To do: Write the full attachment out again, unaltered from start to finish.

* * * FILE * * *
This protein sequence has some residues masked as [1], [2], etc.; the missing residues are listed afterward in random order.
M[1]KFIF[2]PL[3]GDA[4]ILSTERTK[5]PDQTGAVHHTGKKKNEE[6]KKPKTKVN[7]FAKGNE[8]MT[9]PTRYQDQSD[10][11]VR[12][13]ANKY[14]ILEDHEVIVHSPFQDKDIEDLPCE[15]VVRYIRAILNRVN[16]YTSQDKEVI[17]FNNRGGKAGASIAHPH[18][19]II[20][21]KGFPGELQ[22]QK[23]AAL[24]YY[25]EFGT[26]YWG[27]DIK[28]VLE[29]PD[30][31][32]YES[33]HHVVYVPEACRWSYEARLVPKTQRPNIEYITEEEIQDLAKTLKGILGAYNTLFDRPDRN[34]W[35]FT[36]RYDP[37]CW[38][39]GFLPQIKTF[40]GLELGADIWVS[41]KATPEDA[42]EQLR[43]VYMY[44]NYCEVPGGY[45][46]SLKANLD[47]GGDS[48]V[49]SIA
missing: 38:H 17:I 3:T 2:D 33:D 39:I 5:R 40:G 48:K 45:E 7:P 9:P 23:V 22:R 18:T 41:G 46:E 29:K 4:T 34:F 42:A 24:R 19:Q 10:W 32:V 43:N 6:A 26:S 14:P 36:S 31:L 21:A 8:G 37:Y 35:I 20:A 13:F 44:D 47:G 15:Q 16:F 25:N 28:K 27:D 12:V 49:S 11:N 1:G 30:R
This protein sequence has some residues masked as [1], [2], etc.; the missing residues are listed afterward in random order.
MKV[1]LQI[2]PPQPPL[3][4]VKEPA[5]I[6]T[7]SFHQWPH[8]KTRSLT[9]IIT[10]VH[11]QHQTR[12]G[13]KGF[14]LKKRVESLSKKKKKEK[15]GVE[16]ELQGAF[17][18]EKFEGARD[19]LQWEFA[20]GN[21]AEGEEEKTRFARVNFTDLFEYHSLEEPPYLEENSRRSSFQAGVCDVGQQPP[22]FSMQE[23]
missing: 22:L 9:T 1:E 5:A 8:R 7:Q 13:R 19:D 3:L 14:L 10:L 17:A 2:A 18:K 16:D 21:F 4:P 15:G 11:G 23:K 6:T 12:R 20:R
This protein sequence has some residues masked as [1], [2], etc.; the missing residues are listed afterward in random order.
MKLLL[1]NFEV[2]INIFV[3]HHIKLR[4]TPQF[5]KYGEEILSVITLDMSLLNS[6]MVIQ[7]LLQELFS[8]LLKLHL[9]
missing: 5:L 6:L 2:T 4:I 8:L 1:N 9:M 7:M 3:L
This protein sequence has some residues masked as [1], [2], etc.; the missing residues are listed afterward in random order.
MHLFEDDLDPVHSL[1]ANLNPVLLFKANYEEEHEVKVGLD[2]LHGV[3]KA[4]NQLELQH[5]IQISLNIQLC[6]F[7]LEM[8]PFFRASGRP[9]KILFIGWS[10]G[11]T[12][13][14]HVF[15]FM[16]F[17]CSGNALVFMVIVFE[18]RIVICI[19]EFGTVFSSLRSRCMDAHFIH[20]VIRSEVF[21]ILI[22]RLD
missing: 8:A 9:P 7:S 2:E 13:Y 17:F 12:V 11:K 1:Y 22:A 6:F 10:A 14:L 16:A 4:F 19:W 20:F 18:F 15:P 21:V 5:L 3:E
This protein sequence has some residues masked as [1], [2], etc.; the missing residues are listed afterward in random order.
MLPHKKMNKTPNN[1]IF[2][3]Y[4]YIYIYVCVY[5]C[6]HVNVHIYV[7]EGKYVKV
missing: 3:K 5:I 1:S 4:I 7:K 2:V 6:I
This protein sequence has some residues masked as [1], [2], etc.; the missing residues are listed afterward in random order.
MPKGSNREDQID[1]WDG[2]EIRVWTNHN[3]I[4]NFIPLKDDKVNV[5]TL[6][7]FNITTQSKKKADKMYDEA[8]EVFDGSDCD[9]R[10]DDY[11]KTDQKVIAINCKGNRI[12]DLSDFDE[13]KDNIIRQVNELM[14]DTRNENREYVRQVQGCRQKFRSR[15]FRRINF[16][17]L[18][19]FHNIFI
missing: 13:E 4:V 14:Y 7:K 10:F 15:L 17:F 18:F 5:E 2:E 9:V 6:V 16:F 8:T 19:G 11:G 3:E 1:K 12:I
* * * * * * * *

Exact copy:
This protein sequence has some residues masked as [1], [2], etc.; the missing residues are listed afterward in random order.
M[1]KFIF[2]PL[3]GDA[4]ILSTERTK[5]PDQTGAVHHTGKKKNEE[6]KKPKTKVN[7]FAKGNE[8]MT[9]PTRYQDQSD[10][11]VR[12][13]ANKY[14]ILEDHEVIVHSPFQDKDIEDLPCE[15]VVRYIRAILNRVN[16]YTSQDKEVI[17]FNNRGGKAGASIAHPH[18][19]II[20][21]KGFPGELQ[22]QK[23]AAL[24]YY[25]EFGT[26]YWG[27]DIK[28]VLE[29]PD[30][31][32]YES[33]HHVVYVPEACRWSYEARLVPKTQRPNIEYITEEEIQDLAKTLKGILGAYNTLFDRPDRN[34]W[35]FT[36]RYDP[37]CW[38][39]GFLPQIKTF[40]GLELGADIWVS[41]KATPEDA[42]EQLR[43]VYMY[44]NYCEVPGGY[45][46]SLKANLD[47]GGDS[48]V[49]SIA
missing: 38:H 17:I 3:T 2:D 33:D 39:I 5:R 40:G 48:K 45:E 7:P 9:P 23:V 22:R 18:T 41:G 46:E 29:K 4:T 34:F 42:A 24:R 19:Q 10:W 32:V 43:N 6:A 26:S 14:P 36:S 31:L 21:A 8:G 37:Y 35:I 20:A 13:F 44:D 47:G 15:Q 16:F 25:N 28:K 27:D 12:V 49:S 11:N 1:G 30:R
This protein sequence has some residues masked as [1], [2], etc.; the missing residues are listed afterward in random order.
MKV[1]LQI[2]PPQPPL[3][4]VKEPA[5]I[6]T[7]SFHQWPH[8]KTRSLT[9]IIT[10]VH[11]QHQTR[12]G[13]KGF[14]LKKRVESLSKKKKKEK[15]GVE[16]ELQGAF[17][18]EKFEGARD[19]LQWEFA[20]GN[21]AEGEEEKTRFARVNFTDLFEYHSLEEPPYLEENSRRSSFQAGVCDVGQQPP[22]FSMQE[23]
missing: 22:L 9:T 1:E 5:A 8:R 7:Q 13:R 19:D 3:L 14:L 10:L 17:A 2:A 18:K 16:D 21:F 4:P 15:G 11:G 23:K 6:T 12:R 20:R
This protein sequence has some residues masked as [1], [2], etc.; the missing residues are listed afterward in random order.
MKLLL[1]NFEV[2]INIFV[3]HHIKLR[4]TPQF[5]KYGEEILSVITLDMSLLNS[6]MVIQ[7]LLQELFS[8]LLKLHL[9]
missing: 5:L 6:L 2:T 4:I 8:L 1:N 9:M 7:M 3:L
This protein sequence has some residues masked as [1], [2], etc.; the missing residues are listed afterward in random order.
MHLFEDDLDPVHSL[1]ANLNPVLLFKANYEEEHEVKVGLD[2]LHGV[3]KA[4]NQLELQH[5]IQISLNIQLC[6]F[7]LEM[8]PFFRASGRP[9]KILFIGWS[10]G[11]T[12][13][14]HVF[15]FM[16]F[17]CSGNALVFMVIVFE[18]RIVICI[19]EFGTVFSSLRSRCMDAHFIH[20]VIRSEVF[21]ILI[22]RLD
missing: 8:A 9:P 7:S 2:E 13:Y 17:F 12:V 11:K 1:Y 22:A 6:F 10:A 14:L 16:A 4:F 19:W 20:F 18:F 15:P 21:V 5:L 3:E
This protein sequence has some residues masked as [1], [2], etc.; the missing residues are listed afterward in random order.
MLPHKKMNKTPNN[1]IF[2][3]Y[4]YIYIYVCVY[5]C[6]HVNVHIYV[7]EGKYVKV
missing: 3:K 5:I 1:S 4:I 7:K 2:V 6:I
This protein sequence has some residues masked as [1], [2], etc.; the missing residues are listed afterward in random order.
MPKGSNREDQID[1]WDG[2]EIRVWTNHN[3]I[4]NFIPLKDDKVNV[5]TL[6][7]FNITTQSKKKADKMYDEA[8]EVFDGSDCD[9]R[10]DDY[11]KTDQKVIAINCKGNRI[12]DLSDFDE[13]KDNIIRQVNELM[14]DTRNENREYVRQVQGCRQKFRSR[15]FRRINF[16][17]L[18][19]FHNIFI
missing: 13:E 4:V 14:Y 7:K 10:F 15:L 17:F 18:F 5:E 2:E 9:V 6:V 16:F 8:T 19:G 11:G 3:E 1:K 12:I